Therefore, the objects of the present invention are: to provide a decanting apparatus for use in conjunction with a wastewater treatment facility which is highly effective in preventing sludge from being drawn from the reactor during decanting cycles; to provide a decanting apparatus which is adaptable for use in different climates, especially those climates wherein ice may form on top of the liquid level in the reactor; to provide a decanting apparatus which prevents scum and debris from being withdrawn with the clarified effluent from the reactor; to provide a decanting apparatus which is articulated with respect to the reactor and freely moves vertically to compensate for change in the liquid level within the reactor; to provide a decanting apparatus having a clarified fluid receiver cooperating with a drain to selectively discharge fluid, ports allowing fluid to selectively flow into the receiver and a flap mechanism for selectively covering the ports during sludge agitation within the reactor; to provide a decanting apparatus having a flap mechanism which is normally biased to cover the ports when the drain is occluded and which is opened due to the effect of gravity acting on the fluid in the receiver to produce a substantial differential pressure across the flap mechanism to allow the flow of clarified fluid into the receiver when the drain is opened; to provide a decanting apparatus which is relatively inexpensive, easy to operate, and has a relatively long life expectancy.
Other objects and advantages of this invention will become apparent from the following description taken in conjunction with the accompanying drawings wherein are set forth, by way of illustration and example, certain embodiments of this invention.
The drawings constitute a part of this specification and include exemplary embodiments of the present invention and illustrate various objects and features thereof.
FIG. 1 is a partially schematic top plan view of a wastewater treatment facility showing a pair of wastewater treatment reactors each having a decanting apparatus according to the present invention.
FIG. 2 is an enlarged and partially schematic cross-sectional view of one of the wastewater treatment reactors, showing the decanting apparatus associated therewith.
FIG. 3 is an enlarged and fragmentary top plan view of the decanting apparatus.
FIG. 4 is a further enlarged and fragmentary view of the decanting apparatus similar to FIG. 3 with portions thereof broken away to show detail thereof.
FIG. 5 is an enlarged and fragmentary cross-sectional view of the decanting apparatus, taken along line 5--5 of FIG. 4.
FIG. 6 is an enlarged and fragmentary side elevational view of the decanting apparatus showing a portion of the clarified liquid receiver, closure flaps associated therewith, and a swivel arm for connection to a float assembly.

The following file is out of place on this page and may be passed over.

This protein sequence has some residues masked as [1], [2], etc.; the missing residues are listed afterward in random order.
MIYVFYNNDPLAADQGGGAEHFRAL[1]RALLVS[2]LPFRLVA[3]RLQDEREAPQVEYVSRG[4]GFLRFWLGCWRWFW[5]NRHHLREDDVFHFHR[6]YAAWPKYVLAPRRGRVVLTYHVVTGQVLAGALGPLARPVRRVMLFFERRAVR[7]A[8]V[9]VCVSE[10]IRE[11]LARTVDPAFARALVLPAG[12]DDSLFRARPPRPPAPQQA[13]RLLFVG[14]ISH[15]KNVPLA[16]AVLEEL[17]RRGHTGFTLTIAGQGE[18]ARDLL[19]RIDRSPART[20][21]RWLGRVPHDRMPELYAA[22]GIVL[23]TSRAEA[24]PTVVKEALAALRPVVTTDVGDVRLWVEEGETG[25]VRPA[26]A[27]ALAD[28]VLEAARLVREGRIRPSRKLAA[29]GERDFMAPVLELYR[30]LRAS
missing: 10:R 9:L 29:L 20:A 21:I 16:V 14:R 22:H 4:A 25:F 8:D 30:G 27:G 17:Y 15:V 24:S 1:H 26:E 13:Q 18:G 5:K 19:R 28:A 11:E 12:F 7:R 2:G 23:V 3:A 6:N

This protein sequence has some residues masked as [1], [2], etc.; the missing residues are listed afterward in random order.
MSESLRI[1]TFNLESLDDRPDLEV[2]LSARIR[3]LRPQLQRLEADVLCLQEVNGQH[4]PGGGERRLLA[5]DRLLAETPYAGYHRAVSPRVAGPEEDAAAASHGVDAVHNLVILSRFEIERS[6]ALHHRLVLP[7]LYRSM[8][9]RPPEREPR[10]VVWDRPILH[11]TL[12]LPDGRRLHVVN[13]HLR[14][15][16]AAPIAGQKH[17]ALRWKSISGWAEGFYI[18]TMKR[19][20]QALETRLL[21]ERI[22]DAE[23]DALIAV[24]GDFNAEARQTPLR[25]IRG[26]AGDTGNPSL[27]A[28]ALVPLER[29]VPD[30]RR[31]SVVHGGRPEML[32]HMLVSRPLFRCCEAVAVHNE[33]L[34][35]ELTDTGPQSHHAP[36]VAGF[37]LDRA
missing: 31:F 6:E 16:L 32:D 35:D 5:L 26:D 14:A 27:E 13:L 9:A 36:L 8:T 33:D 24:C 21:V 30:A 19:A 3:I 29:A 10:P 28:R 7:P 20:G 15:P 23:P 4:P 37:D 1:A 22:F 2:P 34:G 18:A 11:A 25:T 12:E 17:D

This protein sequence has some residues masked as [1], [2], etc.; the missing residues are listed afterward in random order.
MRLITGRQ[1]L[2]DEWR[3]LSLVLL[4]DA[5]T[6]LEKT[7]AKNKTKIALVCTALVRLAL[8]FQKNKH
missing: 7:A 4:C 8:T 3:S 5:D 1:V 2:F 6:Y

FIG. 7 is an enlarged, cross-sectional view of the clarified liquid receiver showing a flap assembly in an open position, taken along line 7--7 of FIG. 6.
FIG. 8 is an enlarged, fragmentary and cross-sectional view of the clarified liquid receiver showing the flap assembly and similar to the view of FIG. 7 except the flap assembly is in a closed position.
As required, detailed embodiments of the present invention are disclosed herein; however, it is to be understood that the disclosed embodiments are merely exemplary of the invention which may be embodied in various forms. Therefore, specific structural and functional details disclosed herein are not to be interpreted as limiting, but merely as a basis for the claims and as a representative basis for teaching one skilled in the art to variously employ the present invention in virtually any appropriately detailed structure.
The reference numeral 1 generally designates a wastewater treatment facility including a pair of reactors 2 for treatment of wastewater with microorganisms and aeration, a reciruclation pump 3 with associated manifolds and conduits 4, and a decanting apparatus 5.
Each of the reactors 2 comprises a cylindrical fluid containing tank or reservoir 10 having a side wall 11 and a floor 12. Each reservoir 10 holds wastewater fluid 14 being treated therein and the fluid 14 has a cyclic level which has a normal high mark generally indicated by the reference numeral 15 and a normal low level mark indicated by the reference numeral 16.
Wastewater to be treated enters through filling means such as the manifold 4 generally at the location with the reference numeral 20 and is distributed along the bottom of the reactors 2 by means of trident-shaped distribution conduit 22 flow connecting with the manifold 4 by downcomer 23 and having a plurality of distribution apertures 25 therealong. The distribution conduit 22 also flow connects with the pumps 3 which in turn flow connect with apertures 25 which distribute flow from the pump 3 into a distribution structure 30. The distribution structure 30 has an internal chamber connecting with a plurality of distribution nozzles 31. The nozzles 31 are conical shaped and have discharge openings 32 therein. Piping and valving of each of the pumps 3 may be selectively adjusted so that the pump 3 may draw from the distribution conduit 22 and discharge through the nozzles 31 or draw through the nozzles 31 and discharge through the distribution conduit 22 for cleaning of the nozzles 31, as desired. The piping 4 associated with each pump 3 may also be aligned as sludge removal means to discharge sludge drawn from the conduit 22 to a sludge collection point (not shown), so that sludge may be withdrawn from the reactor 2.